through self-insurance.26 Due to weak federal protection, ERISA creates a considerable loophole for self-insured companies, which are not restricted from gaining access to personally identifiable health information pertaining to their employees. Over 60 million Americans held health insurance through a self-insured employer in 1993.27

Nongovernmental Initiatives

Outside of government, a number of initiatives are under way to develop industry-wide standards for the security and confidentiality of health information. These efforts span a wide range of topics, from attempts to develop technical standards for security, to models for evaluating existing practices, to educational initiatives. They are being conducted by a large number of organizations, including the American National Standards Institute, the Computer-based Patient Record Institute, and the Joint Commission on Accreditation of Healthcare Organizations. While moving in the right direction, these efforts have not yet resulted in a set of enforceable standards that have been broadly adopted by industry.

American National Standards Institute

To facilitate the development of standards for health care information systems, the American National Standards Institute (ANSI) has established the Health Informatics Standards Board (HISB). Its charter is to promulgate standards for (1) health care models and electronic health records; (2) the interchange of health data, images, sounds, and signals within and among health care organizations; (3) health care codes and terminology; (4) communication with diagnostic instruments and health care devices; (5) representation and communication of health care protocols, knowledge, and statistical databases; (6) privacy, confidentiality, and security of medical information; and (7) other areas of concern or interest regarding health information.28HISB coordinates the work of standards groups for health care data interchange, such as the Institute of Electrical and Electronics Engineers, the American Society for Testing and Materi-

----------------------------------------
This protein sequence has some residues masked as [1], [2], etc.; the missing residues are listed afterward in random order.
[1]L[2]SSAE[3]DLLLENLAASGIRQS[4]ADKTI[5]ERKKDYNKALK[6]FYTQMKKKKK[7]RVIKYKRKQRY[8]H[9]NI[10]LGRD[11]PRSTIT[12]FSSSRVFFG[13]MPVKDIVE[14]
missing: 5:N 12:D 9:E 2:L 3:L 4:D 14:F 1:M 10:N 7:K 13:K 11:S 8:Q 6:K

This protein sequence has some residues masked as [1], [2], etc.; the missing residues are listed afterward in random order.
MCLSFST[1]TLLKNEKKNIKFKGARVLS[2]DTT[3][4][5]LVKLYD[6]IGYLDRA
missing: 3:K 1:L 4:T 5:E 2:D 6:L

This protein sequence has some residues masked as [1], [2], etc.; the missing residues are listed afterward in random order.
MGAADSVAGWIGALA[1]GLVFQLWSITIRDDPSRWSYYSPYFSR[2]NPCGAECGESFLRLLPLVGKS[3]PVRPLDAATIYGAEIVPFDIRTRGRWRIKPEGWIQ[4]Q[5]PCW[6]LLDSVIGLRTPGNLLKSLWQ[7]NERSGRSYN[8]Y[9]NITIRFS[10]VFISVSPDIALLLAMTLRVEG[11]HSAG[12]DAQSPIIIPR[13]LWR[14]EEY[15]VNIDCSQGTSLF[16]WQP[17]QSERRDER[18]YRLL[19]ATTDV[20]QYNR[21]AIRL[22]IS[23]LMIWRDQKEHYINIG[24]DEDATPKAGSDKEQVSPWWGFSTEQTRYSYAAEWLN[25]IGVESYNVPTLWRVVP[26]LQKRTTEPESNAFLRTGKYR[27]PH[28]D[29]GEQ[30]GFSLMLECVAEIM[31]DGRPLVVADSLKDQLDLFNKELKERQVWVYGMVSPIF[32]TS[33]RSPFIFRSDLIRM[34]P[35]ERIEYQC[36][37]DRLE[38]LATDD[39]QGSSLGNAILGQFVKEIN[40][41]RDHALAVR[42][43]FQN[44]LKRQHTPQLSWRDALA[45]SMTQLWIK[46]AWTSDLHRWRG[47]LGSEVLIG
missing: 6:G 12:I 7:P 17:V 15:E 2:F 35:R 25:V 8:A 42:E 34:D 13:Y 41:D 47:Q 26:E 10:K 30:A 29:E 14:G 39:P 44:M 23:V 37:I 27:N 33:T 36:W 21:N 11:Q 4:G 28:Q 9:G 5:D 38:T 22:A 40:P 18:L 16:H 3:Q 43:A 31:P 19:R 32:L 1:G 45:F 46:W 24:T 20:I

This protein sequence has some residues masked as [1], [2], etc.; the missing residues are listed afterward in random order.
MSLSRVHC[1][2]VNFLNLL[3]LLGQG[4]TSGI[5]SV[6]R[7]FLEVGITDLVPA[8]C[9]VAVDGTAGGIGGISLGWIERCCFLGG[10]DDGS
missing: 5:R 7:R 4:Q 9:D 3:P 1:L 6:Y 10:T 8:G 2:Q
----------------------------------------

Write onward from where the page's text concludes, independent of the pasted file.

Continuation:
26  

ERISA, §502(a), codified at 29 U.S.C. §1132. See Bobinski, Mary Anne. 1990. "Unhealthy Federalism," U.C. Davis Law Review 24(255). See also Rothstein, Mark A. 1992. "Genetic Discrimination in Employment and the Americans with Disabilities Act," Houston Law Review 29(23):80-81.

27  

Health Insurance Association of America. 1996. Source Book of Health Insurance Data. Health Insurance Association of America, Washington, D.C., Table 2.5.

28  

American National Standards Institute (ANSI), Healthcare Informatics Standards Planning Panel. 1992. "Charter Statement," ANSI, September.



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